Hey there, time traveller!
This article was published 7/12/2013 (1173 days ago), so information in it may no longer be current.
About five years ago British novelist Sebastian Faulks published Devil May Care, a James Bond novel. He wasn't imitating Ian Fleming, but he did use a voice that reminded us of Fleming. Now he's done it again, evoking memories of P.G. Wodehouse in a new Jeeves and Wooster novel, Jeeves and the Wedding Bells (Hutchinson, 259 pages, $25).
The plot is straight out of Wodehouse: Bertie Wooster, the upper-class gadabout, has fallen in love (again), and in order to win over the girl's father it becomes necessary for Bertie and his clever manservant, Jeeves, to switch roles. But how can Bertie possibly pretend to be Jeeves' manservant, when he has barely a clue about... well, about anything? There are moments when it feels like we're reading an actual Wodehouse novel, one that somehow got shoved into a desk drawer decades ago and is only now seeing the light of day. Delightful.
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Marvel Comics: The Untold Story (HarperPerennial, 484 pages, $18), by Brooklyn's Sean Howe, is an exciting look at the folks who gave us Spider-Man, Captain America, Iron Man and dozens of other classic superheroes and villains. Howe takes us back to the early days, before Marvel was Marvel, when it was an offshoot of a magazine publisher and the legendary Stan Lee was a wannabe writer who got hired on because he was the circulation manager's nephew.
Lee might be the most famous face of Marvel, but this isn't exclusively his story. It's also the story of artists like Jack Kirby and Steve Ditko, who gave the early Marvel characters their visual style but had to fight for credit.
It's a story of friendships that were built and shattered; of talent that came and went (like Frank Miller or Todd McFarlane and who scored their biggest successes elsewhere), as Marvel tried to figure out just what sort of company it wanted to be, and what kinds of stories it wanted to tell. Not a puff piece, but a solid, rigorously documented business book.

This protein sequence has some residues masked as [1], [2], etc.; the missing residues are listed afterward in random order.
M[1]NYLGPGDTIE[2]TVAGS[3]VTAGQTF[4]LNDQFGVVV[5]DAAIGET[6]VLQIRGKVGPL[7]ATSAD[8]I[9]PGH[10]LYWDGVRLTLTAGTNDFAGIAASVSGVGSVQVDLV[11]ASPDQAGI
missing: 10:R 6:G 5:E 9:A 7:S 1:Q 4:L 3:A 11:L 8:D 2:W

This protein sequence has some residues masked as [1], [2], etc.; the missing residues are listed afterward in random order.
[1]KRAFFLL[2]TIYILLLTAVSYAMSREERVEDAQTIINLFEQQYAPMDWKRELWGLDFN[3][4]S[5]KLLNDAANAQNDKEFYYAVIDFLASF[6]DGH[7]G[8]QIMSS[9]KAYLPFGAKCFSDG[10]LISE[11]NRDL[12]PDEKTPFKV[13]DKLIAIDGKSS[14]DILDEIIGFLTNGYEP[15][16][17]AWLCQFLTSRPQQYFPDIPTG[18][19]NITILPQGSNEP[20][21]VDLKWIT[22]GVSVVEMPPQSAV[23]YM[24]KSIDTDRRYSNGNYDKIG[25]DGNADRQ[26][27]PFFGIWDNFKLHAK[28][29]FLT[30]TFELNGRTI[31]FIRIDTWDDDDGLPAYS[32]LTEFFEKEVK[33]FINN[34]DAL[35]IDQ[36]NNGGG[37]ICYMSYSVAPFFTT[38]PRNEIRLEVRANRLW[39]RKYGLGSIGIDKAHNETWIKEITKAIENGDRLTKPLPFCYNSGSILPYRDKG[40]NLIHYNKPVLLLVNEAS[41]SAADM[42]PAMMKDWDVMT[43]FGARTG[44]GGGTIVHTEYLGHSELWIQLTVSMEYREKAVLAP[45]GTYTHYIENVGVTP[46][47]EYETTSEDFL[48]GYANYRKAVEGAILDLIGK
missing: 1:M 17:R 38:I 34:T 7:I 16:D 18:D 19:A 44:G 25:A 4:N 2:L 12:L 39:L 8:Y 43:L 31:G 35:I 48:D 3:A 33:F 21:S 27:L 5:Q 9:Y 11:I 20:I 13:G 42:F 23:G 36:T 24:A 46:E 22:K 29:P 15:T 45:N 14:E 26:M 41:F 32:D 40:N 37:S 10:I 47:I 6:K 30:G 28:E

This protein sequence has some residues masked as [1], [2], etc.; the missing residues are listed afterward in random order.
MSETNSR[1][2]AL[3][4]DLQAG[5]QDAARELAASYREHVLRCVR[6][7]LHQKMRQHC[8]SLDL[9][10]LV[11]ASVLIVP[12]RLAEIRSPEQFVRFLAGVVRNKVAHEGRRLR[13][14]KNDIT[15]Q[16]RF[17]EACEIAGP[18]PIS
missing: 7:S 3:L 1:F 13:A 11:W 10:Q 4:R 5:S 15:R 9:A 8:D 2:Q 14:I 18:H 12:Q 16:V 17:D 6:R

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Dan Wells, the American author of a trio of thrillers about teenage serial-killer John Wayne Cleaver, strikes out in a bold new direction in The Hollow City (Tor, 355 pages, $10). Michael Shipman is a paranoid schizophrenic; he's been connected to a series of murders -- the victims all seem to be connected to Shipman in one way or another -- but he swears he's innocent.
Michael tells us a convoluted story about being followed by men without faces, about people listening in on his life through his electrical appliances, and it'd be easy to write this all off as the ramblings of a disturbed fellow, but here's the thing: we think he might be telling the truth. Is Shipman a victim, or is he simply delusional? The real genius of the book is that you can make a case that he's either, or even both.
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The classic movie What Ever Happened to Baby Jane? -- that's the one with Bette Davis and Joan Crawford as sisters, and one of them is nuts -- was based on the late Henry Farrell's 1960 novel of the same name. It's just been reissued (Grand Central, 285 pages, $17), and if you've never read it, you should take the time now.
Like the movie, the book is essentially a two-character drama constructed like a thriller. Blanche Hudson was a big-name actress before a car accident ended her Hollywood career. Her sister Jane, who's spent the last several decades caring for Blanche, had her own flirtation with celebrity, as the sugary-sweet Baby Jane.
Now Jane wants to resurrect her career, and there's only one thing standing in her way: Blanche. It's a brilliant novel, featuring two extremely well-crafted characters and a story that's full of surprises.
Halifax freelance writer David Pitt's column runs on the first weekend of the month.